Afro Beets is the hottest new musical genre on the planet.
Just kidding, Afro Beets is not a genre. And neither is Afro Beats, the rather silly name coined by some UK radio dj to hype his show that seems to have stuck. What we really have here is Electronic Pop and Dance music from West Africa, specifically Hiplife and modern Highlife from Ghana, and Naija Jams from Nigeria (with a touch of Coupe Decale from the Ivory Coast and South African House for good measure).
The term “Afro Beats” has the most tenuous of links to its reference – Ice Prince has not much to do, musically, thematically, anything-cally, with Fela Kuti. About the only link between “Afro Beats” and the Afro-Funk/Soul/Rock of the 1970s, what is known as Afro Beat, is the same place of origin. While the differences are many: 70s Afro Beat was of course Funk and Blues based, while these new styles use beats related to Afro-House and Reggaeton, bass-lines from Highlife and Rumba, vocals a mix of local styles and Jamaican Dancehall and American R’n’B/Rap, with healthy doses of techno-rave energy. While 1970s Afrobeat often spread conscious political messages which passionately spoke of social realities and the struggle against oppression, these new forms of pop music deliver an entirely hedonistic message which passionately speak about glamour, escape, sex, and money.
Purist of both the musical and political variety, please let go of your seriousness and get with the serious boogie. To the “Drum Machines Have No Soul” type i say don’t forget that the 70s musicians you worship all embraced the latest technologies and sounds of their day. To people who take issue with the materialism this music espouses, from a dj thoroughly dedicated to anti-capitalism: dance music, with its anarchic celebration of pleasure and wanton disregard for the law, is always in essence, if not on the surface, anti-authoritarian; and partying, even in these bleak times, can still be an insurrectionary activity, disruptive of hum-drum consumerist routine.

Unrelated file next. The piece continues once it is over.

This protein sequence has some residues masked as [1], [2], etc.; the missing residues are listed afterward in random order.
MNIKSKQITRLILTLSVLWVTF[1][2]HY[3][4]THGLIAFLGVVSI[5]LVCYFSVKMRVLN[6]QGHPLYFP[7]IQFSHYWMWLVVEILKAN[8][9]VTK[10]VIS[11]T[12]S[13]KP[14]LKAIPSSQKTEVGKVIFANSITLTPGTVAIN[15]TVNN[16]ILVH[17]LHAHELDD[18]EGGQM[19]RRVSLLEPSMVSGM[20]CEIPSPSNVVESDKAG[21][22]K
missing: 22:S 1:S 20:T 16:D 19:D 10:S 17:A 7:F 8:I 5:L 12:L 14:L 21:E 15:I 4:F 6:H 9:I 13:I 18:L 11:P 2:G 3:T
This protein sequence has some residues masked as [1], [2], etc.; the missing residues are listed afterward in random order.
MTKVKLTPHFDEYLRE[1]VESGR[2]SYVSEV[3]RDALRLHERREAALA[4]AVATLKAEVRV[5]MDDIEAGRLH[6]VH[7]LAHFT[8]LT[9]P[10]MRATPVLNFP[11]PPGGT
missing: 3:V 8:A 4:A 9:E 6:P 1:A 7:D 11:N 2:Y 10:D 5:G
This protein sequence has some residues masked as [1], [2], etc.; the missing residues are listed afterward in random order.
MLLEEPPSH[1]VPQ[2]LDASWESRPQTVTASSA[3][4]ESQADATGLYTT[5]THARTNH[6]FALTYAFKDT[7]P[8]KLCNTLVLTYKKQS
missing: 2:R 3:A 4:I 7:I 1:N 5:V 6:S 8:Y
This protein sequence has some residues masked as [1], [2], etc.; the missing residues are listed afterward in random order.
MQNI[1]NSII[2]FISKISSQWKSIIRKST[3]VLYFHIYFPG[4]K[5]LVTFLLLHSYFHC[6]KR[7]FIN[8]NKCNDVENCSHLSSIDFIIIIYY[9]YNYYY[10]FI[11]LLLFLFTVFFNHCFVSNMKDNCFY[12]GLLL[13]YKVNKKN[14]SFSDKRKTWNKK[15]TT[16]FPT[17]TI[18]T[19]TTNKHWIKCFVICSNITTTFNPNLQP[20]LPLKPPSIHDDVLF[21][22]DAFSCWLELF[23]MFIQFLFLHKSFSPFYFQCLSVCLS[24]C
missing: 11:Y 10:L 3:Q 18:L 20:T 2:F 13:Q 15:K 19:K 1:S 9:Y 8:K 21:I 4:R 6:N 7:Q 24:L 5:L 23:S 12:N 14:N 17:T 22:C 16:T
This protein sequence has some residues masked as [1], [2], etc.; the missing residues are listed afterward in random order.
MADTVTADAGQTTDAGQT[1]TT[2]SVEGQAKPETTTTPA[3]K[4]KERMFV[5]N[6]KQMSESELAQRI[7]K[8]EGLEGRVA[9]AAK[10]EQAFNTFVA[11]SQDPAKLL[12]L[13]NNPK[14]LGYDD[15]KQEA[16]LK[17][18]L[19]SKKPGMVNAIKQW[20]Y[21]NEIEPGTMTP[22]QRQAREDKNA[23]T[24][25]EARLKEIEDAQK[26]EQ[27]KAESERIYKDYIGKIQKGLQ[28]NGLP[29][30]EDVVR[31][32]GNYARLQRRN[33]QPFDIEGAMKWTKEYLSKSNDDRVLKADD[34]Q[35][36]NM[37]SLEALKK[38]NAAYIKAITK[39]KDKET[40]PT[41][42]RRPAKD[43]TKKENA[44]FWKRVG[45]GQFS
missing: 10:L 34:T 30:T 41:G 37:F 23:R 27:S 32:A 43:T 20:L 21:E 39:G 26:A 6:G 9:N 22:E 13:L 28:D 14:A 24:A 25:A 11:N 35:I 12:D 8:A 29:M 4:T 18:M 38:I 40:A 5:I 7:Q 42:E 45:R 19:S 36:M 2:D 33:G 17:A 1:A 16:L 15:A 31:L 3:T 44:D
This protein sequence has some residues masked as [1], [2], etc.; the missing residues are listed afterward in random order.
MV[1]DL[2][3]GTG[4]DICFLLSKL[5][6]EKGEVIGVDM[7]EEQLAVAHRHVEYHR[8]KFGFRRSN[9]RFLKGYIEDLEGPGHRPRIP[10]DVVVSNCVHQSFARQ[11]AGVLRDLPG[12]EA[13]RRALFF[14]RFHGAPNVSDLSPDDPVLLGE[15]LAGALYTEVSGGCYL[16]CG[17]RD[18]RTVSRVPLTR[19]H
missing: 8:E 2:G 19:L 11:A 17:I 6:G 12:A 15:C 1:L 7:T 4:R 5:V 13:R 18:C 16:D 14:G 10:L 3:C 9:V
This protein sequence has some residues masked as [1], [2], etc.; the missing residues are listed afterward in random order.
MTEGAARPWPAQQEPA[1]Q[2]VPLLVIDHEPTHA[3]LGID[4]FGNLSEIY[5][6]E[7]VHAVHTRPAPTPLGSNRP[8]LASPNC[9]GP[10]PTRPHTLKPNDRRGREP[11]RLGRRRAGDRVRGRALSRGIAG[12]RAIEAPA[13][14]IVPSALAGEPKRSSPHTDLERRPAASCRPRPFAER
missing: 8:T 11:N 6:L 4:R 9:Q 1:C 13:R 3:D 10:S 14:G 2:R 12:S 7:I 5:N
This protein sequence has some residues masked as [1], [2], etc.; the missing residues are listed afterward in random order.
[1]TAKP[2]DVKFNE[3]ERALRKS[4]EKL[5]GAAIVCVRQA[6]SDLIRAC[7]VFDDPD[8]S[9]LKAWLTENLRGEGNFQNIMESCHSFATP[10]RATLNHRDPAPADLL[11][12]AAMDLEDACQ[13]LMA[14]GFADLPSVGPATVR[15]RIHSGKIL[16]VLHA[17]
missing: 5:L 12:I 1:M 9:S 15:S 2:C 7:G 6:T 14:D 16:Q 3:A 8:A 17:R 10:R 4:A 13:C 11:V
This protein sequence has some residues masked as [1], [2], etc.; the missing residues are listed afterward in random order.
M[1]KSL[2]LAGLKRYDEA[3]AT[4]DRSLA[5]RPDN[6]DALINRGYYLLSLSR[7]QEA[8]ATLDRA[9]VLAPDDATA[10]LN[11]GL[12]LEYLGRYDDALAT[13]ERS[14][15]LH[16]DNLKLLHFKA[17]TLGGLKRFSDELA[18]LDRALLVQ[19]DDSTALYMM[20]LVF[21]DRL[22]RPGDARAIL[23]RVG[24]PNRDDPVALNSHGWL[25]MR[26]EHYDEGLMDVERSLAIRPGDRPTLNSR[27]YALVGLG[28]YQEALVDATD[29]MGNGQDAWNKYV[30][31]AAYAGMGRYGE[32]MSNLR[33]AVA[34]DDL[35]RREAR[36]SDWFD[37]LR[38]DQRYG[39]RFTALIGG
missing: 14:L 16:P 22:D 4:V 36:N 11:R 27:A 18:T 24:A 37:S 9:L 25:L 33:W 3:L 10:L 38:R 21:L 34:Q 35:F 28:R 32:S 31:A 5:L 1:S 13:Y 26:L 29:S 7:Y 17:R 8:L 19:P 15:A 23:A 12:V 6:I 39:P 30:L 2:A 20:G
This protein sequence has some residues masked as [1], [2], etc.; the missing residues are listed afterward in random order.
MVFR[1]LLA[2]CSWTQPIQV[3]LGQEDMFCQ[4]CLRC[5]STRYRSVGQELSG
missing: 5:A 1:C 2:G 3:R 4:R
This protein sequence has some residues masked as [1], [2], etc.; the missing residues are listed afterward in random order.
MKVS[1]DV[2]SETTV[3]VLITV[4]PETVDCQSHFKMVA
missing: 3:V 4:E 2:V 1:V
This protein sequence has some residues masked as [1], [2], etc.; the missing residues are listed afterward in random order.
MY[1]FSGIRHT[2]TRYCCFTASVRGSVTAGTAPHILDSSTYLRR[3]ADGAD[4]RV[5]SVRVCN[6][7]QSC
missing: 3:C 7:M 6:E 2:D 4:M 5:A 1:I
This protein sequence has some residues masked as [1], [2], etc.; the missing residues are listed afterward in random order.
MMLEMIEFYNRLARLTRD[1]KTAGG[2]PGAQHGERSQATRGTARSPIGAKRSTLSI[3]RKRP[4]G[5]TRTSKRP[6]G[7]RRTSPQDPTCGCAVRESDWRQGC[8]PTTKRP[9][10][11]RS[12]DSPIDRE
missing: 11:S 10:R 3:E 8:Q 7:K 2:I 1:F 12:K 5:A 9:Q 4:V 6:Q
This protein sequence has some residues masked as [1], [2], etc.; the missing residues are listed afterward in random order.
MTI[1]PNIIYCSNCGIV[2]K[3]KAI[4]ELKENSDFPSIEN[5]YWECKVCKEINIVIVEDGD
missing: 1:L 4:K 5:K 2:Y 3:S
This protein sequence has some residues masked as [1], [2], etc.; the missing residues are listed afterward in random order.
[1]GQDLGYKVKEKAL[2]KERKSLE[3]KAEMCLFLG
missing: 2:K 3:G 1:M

But whatever. Love it or leave it. And whatever we call it, if it even is an “it”, the sweet grooves and irresistible hooks of this action packed music is not only the perfect summer party soundtrack, but simply the most uninhibited fun your money can buy, anywhere.
Though of course this download is free
P.S. Track 21, called Azonto Decale, is by the Focus Allstars, a pan-African musical force which grew out of the Focus Organization. If you are in London they do proper events (next one tomorrow Friday 21 of June): ymlp.com/ziZL7k
01 Artquake – Alanta Instrumental Intro
02 P-Square – Trowey!
03 J Martins ft. Fally Ipupa – Jupa Global Remix
04 Nhyiraba Kojo ft. Sammy – Baba God
05 Ghana Blast – Odwa (Raggao)
06 Obour ft. Morris She & Batman – Konkonti Baa
07 Unknown – Unknown
08 FBS ft. Tinny – Oldman Boogey Remix
09 Bradez & Ephraim – Ego Bee
10 X-Pensive Nframa – Aunty Adoley
11 Baby Jet – African Woman
12 Side 1 – One By One
13 Ruff n Smooth ft. S.K. Blinks – Azingele
14 Bigiano – Eyin’ Temi
15 Ephraim – Follow Follow
16 Stay J – Shashee Wowo (Kaxtro Remix)
17 D’banj – Oliver Twist
18 D’banj – Oliver Twist (Uhuru Remix)
19 Edem – Over Again
20 Joey B, Gary, and E.L. – Ice Cream Girl
21 Focus Allstars – Azonto Decale
22 P-Square – Danger
23 AQ – Wahala Dey
24 Sarkodie ft. E.L. – U Go Kill Me
25 Obumpa Rek, Austine B. Agaspa – U Go Kill Me Version
26 Olamide – First of All
27 Dr. Slim ft. Double – Seke (prod. by Eyoh Soundboy)
28 E.L. – Obuu Mo
29 Blaka – Tozo
30 E.L. ft. Appietus & Geelex – Bend Ya Body
31 Guru ft. Edja – Lapas Toyota
32 Guantoa – Asore Party
33 Double – Walai Talai
34 Unknown – K
35 Double 5.5 – Uhm Ahh
36 Dee Moneey – Kpokpo O Body
37 T.I.V. – Beremole
38 Lil Shaker – Pressure Sorrr
39 Kojo Antwi – Osebo